Monday, January 24, 2011

The 80s: Sex Wars

Sex Wars
In 1975 author and activist Rita Mae Brown (pictured below) wrote an essay about the lack of casual sex within the lesbian community. Brown wrote in her essay, “I want the option of random sex with no emotional commitment when I need sheer physical relief. . . . Like men we should have choices: deep, long-term relationships, the baths, short-term affairs.” Studies supported what Brown had written; lesbians were in fact having less sex then gay or heterosexual couples. Thus, in the early 1980s lesbian women went through a sexual revolution of their own.  Lesbian sex businesses involving pornography, S&M, paraphernalia, female only strip shows, and sex magazines began to spring up in lesbian communities.

This exploration of lesbian sexuality renewed overt butch/femme roles in lesbian sexuality. However, these roles were defined loosely and open to interpretation. These new interpretations were nicknamed neo-butch or neo-femme. Phyllis Lyon, founder of Daughters of Bilitis noted, “women play at it rather than being it.” Many lesbians however were distraught by what was seen as an attempt to imitate masculinity and put women in submissive roles. Lesbian-feminist group acted against this by protesting at lesbian-feminist music festivals. This revival of lesbian sexuality was short lived-- the fear of being overtly sexual due to the AIDS epidemic and complying with the relatively conservative 80s scared many radical feminists away.

Political Gains
Despite many setbacks for the LGBTQ community, there were many instances of positive change that occurred in the 1980s. One of these developments was the formation of the Human Rights Campaign (HRC) in 1980 as a gay/lesbian political lobbying organization. The HRC proved incredibly successful, and by 1988 HRC had become the ninth largest political action committee in the country with a budget of $2.1 million. Similarly in 1985 the Gay and Lesbian Alliance Against Defamation (GLAAD) was founded in 1985 to counter inaccurate and sensationalized media coverage of the AIDS epidemic.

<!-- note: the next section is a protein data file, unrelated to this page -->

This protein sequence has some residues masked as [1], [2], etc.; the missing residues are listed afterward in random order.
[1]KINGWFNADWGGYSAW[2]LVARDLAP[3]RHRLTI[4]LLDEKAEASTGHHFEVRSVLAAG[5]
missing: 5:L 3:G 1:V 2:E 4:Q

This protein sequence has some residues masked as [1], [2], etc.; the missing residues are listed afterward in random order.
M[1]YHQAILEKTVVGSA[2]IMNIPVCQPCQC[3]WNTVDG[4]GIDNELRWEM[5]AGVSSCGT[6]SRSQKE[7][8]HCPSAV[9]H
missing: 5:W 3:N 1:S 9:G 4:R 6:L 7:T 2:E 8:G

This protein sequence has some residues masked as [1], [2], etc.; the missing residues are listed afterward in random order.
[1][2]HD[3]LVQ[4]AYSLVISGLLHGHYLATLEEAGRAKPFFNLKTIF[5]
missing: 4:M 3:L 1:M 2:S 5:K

Other milestone achievements include Wisconsin becoming the first state to pass a law prohibiting discrimination against gays (1982). The following year Deborah Johnson and Dr. Zandra Rolon sued Papa Choux restaurant for refusing to seat the pair in the "romantic dining" section. In 1987 gays and lesbians held the National March on Washington for Lesbian and Gay Rights. The march drew 650,000 people thus making it at the time the largest civil rights march in history. The march also unveiled the world's largest artwork: the Names Project's AIDS Memorial Quilt. Unfortunately two days after the march approximately eight hundred people were arrested at the U.S. Supreme Court for protesting the Bowers v. Hardwick ruling.

Additional/Relevant Reading:
Gay America: Struggle for Equality -- Linas Alsenas, pg. 122-127
Finding Out: An Introduction to LGBT Studies -- Meem, Gibson, Alexander, pg. 318
Lesbian Sex Wars --

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